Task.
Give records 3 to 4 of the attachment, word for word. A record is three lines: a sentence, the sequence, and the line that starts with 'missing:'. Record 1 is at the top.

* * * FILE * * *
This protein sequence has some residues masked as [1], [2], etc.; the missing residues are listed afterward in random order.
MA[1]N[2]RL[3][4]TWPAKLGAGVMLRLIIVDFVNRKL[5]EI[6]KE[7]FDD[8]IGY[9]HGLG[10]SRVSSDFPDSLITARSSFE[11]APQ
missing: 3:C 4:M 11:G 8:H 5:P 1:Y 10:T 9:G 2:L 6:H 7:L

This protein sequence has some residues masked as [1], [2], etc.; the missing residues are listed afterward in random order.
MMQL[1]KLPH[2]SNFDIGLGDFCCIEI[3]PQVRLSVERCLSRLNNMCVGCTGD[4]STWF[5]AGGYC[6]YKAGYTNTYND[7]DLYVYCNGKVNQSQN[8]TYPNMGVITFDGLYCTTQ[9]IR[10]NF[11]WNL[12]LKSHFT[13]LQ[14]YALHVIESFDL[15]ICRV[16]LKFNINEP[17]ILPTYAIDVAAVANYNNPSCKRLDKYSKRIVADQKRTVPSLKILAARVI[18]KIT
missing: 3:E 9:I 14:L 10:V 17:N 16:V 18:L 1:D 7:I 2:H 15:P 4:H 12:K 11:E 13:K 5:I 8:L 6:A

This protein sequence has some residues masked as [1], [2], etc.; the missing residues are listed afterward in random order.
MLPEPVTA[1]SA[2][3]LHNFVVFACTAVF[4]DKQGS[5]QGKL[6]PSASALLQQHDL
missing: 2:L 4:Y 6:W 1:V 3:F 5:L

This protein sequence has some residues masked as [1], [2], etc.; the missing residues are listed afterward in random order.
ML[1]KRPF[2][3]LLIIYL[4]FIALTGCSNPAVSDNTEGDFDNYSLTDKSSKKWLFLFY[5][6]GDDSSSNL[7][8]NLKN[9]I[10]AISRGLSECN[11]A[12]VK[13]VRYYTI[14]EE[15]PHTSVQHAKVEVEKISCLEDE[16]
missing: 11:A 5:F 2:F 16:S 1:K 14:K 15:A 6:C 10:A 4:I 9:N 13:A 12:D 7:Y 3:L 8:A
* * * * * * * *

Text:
This protein sequence has some residues masked as [1], [2], etc.; the missing residues are listed afterward in random order.
MLPEPVTA[1]SA[2][3]LHNFVVFACTAVF[4]DKQGS[5]QGKL[6]PSASALLQQHDL
missing: 2:L 4:Y 6:W 1:V 3:F 5:L

This protein sequence has some residues masked as [1], [2], etc.; the missing residues are listed afterward in random order.
ML[1]KRPF[2][3]LLIIYL[4]FIALTGCSNPAVSDNTEGDFDNYSLTDKSSKKWLFLFY[5][6]GDDSSSNL[7][8]NLKN[9]I[10]AISRGLSECN[11]A[12]VK[13]VRYYTI[14]EE[15]PHTSVQHAKVEVEKISCLEDE[16]
missing: 11:A 5:F 2:F 16:S 1:K 14:K 15:A 6:C 10:A 4:I 9:N 13:A 12:D 7:Y 3:L 8:A